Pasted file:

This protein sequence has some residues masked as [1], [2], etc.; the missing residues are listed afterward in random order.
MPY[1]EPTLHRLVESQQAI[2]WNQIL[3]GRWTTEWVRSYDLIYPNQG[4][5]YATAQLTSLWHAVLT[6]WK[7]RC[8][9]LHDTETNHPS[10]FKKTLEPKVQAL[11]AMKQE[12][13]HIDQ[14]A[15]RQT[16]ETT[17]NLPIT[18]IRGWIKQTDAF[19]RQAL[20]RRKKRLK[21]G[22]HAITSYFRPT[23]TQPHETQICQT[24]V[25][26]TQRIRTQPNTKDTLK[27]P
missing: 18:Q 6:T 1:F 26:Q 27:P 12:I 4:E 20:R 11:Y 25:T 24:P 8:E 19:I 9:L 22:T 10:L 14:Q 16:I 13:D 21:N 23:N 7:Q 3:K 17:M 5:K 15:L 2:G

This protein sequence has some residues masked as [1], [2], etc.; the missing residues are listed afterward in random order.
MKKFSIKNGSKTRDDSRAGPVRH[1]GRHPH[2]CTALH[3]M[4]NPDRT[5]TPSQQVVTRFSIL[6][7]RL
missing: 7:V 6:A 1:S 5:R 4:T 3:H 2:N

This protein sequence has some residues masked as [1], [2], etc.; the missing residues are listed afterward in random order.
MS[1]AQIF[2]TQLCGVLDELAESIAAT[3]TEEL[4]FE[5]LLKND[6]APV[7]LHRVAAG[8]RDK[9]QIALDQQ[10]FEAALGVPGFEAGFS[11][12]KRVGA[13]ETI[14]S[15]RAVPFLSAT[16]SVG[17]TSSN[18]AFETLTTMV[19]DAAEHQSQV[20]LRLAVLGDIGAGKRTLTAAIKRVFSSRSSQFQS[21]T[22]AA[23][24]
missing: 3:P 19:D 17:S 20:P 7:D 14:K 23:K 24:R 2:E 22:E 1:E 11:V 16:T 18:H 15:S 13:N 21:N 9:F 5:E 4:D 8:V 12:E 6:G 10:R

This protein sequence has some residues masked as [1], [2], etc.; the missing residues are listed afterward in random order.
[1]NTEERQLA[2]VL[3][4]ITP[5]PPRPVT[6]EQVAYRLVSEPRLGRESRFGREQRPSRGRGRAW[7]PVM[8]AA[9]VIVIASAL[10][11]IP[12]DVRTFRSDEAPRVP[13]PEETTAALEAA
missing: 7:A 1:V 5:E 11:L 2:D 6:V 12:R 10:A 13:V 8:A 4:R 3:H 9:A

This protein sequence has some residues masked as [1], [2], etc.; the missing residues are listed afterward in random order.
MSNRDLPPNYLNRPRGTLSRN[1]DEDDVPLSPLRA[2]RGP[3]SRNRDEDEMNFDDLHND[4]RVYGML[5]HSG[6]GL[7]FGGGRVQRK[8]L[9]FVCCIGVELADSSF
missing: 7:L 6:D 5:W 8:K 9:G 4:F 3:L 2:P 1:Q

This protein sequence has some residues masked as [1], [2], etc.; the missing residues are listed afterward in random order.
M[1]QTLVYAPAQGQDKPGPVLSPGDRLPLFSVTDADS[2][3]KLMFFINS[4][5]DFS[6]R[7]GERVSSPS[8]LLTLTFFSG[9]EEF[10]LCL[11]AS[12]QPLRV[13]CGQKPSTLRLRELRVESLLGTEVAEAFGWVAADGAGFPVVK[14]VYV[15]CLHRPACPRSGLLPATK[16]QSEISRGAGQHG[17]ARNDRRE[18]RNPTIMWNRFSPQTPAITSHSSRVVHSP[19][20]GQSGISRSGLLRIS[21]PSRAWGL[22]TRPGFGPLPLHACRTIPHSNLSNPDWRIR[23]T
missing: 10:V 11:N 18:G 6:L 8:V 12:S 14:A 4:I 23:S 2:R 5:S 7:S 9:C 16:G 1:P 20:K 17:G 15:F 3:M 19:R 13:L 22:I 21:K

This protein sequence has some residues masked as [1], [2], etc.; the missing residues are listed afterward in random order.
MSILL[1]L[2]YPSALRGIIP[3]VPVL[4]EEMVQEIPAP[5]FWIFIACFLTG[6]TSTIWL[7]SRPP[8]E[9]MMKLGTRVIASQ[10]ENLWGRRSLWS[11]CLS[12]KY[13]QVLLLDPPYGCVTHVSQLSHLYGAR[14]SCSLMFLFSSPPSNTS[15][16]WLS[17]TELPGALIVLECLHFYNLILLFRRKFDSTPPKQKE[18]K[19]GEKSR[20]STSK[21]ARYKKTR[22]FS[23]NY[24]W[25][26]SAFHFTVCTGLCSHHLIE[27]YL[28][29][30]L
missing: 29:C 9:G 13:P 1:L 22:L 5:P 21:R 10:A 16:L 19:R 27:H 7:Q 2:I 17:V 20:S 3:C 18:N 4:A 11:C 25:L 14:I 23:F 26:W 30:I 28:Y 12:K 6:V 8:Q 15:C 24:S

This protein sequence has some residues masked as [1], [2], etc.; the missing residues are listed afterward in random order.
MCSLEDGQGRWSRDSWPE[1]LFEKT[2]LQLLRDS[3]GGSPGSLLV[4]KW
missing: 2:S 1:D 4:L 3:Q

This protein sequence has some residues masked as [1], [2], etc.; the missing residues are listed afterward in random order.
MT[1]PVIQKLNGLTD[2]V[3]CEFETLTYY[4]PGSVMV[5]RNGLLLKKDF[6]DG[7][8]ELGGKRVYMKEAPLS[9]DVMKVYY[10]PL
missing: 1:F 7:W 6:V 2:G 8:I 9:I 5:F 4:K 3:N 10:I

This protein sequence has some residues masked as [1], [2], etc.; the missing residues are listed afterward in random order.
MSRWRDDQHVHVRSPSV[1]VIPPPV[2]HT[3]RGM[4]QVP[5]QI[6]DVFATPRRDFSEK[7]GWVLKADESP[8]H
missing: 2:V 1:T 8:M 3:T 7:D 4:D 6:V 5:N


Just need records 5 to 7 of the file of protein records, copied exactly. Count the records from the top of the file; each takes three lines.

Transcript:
This protein sequence has some residues masked as [1], [2], etc.; the missing residues are listed afterward in random order.
MSNRDLPPNYLNRPRGTLSRN[1]DEDDVPLSPLRA[2]RGP[3]SRNRDEDEMNFDDLHND[4]RVYGML[5]HSG[6]GL[7]FGGGRVQRK[8]L[9]FVCCIGVELADSSF
missing: 7:L 6:D 5:W 8:K 9:G 4:F 3:L 2:P 1:Q

This protein sequence has some residues masked as [1], [2], etc.; the missing residues are listed afterward in random order.
M[1]QTLVYAPAQGQDKPGPVLSPGDRLPLFSVTDADS[2][3]KLMFFINS[4][5]DFS[6]R[7]GERVSSPS[8]LLTLTFFSG[9]EEF[10]LCL[11]AS[12]QPLRV[13]CGQKPSTLRLRELRVESLLGTEVAEAFGWVAADGAGFPVVK[14]VYV[15]CLHRPACPRSGLLPATK[16]QSEISRGAGQHG[17]ARNDRRE[18]RNPTIMWNRFSPQTPAITSHSSRVVHSP[19][20]GQSGISRSGLLRIS[21]PSRAWGL[22]TRPGFGPLPLHACRTIPHSNLSNPDWRIR[23]T
missing: 10:V 11:N 18:G 6:L 8:V 12:S 14:A 4:I 23:S 2:R 5:S 7:S 9:C 16:G 1:P 20:K 17:G 15:F 3:M 19:R 13:L 22:I 21:K

This protein sequence has some residues masked as [1], [2], etc.; the missing residues are listed afterward in random order.
MSILL[1]L[2]YPSALRGIIP[3]VPVL[4]EEMVQEIPAP[5]FWIFIACFLTG[6]TSTIWL[7]SRPP[8]E[9]MMKLGTRVIASQ[10]ENLWGRRSLWS[11]CLS[12]KY[13]QVLLLDPPYGCVTHVSQLSHLYGAR[14]SCSLMFLFSSPPSNTS[15][16]WLS[17]TELPGALIVLECLHFYNLILLFRRKFDSTPPKQKE[18]K[19]GEKSR[20]STSK[21]ARYKKTR[22]FS[23]NY[24]W[25][26]SAFHFTVCTGLCSHHLIE[27]YL[28][29][30]L
missing: 29:C 9:G 13:P 1:L 22:L 5:P 21:R 10:A 16:L 19:R 27:H 7:Q 2:I 17:V 20:S 3:C 18:N 4:A 11:C 25:L 14:I 23:F 26:W 30:I 28:Y 12:K 6:V 8:Q 15:C 24:S